• Guidelines include parameterising your query to only select data for the current date range and selecting only the columns you need. It’s helpful to preview your query in BigQuery first, as you will see an estimate of how much data the query processes and can also explore the data structure.

If you’re struggling with creating Looker Studio reports based on BigQuery data, it’s best to get a data analyst with some technical knowledge on board. The BigQuery/database paradigm is tricky and not as intuitive as reporting with the native GA4 or Universal Analytics connectors.

Sometimes we might just have to cut our losses and focus on the data that we can get with ease, rather than breaking our backs trying to replicate historical reports.

BigQuery pitfalls

It’s wise to keep a close eye on Google Cloud/BigQuery, even once you’re set up successfully and have a nice report built. There are several areas where the data pipeline might fail (learned through bitter experience!)

Here are some core BigQuery setup and troubleshooting tips, for those of us not fortunate enough to be Google Cloud engineers:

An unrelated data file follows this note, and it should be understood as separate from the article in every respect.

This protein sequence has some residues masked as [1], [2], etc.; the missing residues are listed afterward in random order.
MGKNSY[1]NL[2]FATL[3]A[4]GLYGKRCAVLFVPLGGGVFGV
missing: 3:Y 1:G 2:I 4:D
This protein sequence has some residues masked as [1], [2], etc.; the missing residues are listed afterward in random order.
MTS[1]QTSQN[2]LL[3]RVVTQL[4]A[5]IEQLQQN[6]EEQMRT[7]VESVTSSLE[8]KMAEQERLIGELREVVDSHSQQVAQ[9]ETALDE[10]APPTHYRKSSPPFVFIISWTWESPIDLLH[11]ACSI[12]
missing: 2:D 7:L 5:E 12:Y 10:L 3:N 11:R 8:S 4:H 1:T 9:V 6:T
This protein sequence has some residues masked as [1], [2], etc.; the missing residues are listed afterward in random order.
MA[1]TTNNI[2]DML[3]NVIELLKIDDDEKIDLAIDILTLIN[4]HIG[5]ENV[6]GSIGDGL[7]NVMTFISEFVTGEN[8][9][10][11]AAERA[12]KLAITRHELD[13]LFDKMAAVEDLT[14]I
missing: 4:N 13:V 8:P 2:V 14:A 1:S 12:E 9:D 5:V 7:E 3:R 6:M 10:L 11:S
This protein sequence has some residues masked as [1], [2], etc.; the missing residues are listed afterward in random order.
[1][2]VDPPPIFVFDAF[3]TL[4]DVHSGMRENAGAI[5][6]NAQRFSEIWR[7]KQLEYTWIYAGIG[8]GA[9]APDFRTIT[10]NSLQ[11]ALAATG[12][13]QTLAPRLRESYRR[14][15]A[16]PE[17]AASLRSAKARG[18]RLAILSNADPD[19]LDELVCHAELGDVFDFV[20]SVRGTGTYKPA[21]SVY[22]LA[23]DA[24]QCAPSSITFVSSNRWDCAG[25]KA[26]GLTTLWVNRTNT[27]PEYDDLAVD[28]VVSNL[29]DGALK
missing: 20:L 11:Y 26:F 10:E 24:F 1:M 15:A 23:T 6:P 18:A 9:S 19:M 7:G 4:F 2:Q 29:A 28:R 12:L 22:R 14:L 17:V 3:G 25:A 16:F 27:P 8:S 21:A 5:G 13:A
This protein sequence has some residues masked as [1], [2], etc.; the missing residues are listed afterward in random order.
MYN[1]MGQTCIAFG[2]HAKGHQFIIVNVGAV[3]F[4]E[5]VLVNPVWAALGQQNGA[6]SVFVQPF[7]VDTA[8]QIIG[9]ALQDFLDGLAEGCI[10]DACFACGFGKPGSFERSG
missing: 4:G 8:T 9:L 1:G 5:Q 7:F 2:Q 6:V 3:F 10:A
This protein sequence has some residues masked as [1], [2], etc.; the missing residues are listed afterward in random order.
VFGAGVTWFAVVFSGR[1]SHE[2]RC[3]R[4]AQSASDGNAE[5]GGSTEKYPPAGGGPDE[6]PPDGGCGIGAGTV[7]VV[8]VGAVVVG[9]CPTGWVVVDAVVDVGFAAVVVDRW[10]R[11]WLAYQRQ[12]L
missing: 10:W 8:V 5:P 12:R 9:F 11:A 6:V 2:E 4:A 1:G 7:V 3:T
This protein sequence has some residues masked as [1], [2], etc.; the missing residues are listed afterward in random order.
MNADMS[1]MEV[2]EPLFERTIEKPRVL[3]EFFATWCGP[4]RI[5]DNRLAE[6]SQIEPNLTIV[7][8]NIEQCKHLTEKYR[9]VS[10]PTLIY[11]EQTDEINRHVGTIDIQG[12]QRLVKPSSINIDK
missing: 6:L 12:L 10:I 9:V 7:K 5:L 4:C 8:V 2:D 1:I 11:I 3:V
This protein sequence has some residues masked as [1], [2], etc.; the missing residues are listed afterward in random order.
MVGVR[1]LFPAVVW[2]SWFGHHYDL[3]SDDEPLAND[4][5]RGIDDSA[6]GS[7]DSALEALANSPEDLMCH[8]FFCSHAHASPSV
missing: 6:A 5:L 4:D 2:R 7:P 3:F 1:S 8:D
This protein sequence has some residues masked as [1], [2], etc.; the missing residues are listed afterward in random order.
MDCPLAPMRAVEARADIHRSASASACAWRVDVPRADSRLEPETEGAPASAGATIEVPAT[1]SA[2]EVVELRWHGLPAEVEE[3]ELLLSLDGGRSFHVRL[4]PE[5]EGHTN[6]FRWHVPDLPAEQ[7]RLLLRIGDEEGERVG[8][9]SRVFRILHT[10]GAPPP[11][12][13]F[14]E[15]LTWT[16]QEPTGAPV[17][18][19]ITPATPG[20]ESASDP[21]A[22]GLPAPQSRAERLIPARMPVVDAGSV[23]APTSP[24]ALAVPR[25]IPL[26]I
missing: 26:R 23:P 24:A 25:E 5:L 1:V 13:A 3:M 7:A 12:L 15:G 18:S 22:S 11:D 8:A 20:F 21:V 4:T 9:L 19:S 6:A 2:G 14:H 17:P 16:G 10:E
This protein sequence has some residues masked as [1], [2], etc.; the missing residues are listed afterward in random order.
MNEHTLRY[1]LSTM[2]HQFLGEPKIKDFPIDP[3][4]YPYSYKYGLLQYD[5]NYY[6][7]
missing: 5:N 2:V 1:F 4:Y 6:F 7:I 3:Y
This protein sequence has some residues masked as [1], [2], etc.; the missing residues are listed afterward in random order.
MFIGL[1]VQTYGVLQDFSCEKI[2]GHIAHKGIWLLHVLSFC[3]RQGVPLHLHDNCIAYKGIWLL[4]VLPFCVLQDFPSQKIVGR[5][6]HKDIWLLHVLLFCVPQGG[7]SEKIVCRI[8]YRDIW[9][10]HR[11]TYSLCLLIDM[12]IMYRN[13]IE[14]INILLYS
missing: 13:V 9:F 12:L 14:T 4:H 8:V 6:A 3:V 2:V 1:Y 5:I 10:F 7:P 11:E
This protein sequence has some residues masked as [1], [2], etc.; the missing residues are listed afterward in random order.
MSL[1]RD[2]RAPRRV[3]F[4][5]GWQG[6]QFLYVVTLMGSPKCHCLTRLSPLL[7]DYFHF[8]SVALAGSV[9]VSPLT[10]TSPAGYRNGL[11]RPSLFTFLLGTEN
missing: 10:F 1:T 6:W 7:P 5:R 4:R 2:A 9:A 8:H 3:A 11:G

• Make sure you’re connecting to the correct Google Cloud project ID from GA4 and have admin/edit credentials for both platforms.
  • Set up your Google Cloud billing account correctly, using a valid payment method.
    • Be sure to update the payment method if it expires or changes.
    • Monitor emails sent to the billing account in case of any alerts or warnings.
    • You must actively upgrade to a paid Google Cloud billing account at the end of any free trial.
  • Periodically check your GA4 data tables in BigQuery.
    • The most recent tables should have been created 1-3 days ago. Any longer than that and you may have an issue. The best way to check is to go right into the BigQuery workspace and check your list of tables and dates.
    • There’s also a BigQuery usage dashboard built into Google Cloud, or you can create custom dashbords to monitor things like number of tables and bytes stored over time.
  • Make sure your default table expiration and individual table expirations are set to “never” in BigQuery.
    • This means that tables won’t be deleted after a certain period of time: that wouldn’t be ideal for historical analysis!
  • You might find it helpful to pin key Google Cloud sections to your navigation (I suggest BigQuery, Monitoring, Billing, IAM & Admin), or use the search bar. The interface and navigation is complicated and overwhelming even for experts.

I hope this article has given you a solid overview and some practical tips for visualising Google Analytics 4 data in Looker Studio, via BigQuery.

If you’re a non-profit looking for help analysing your data, do get in touch!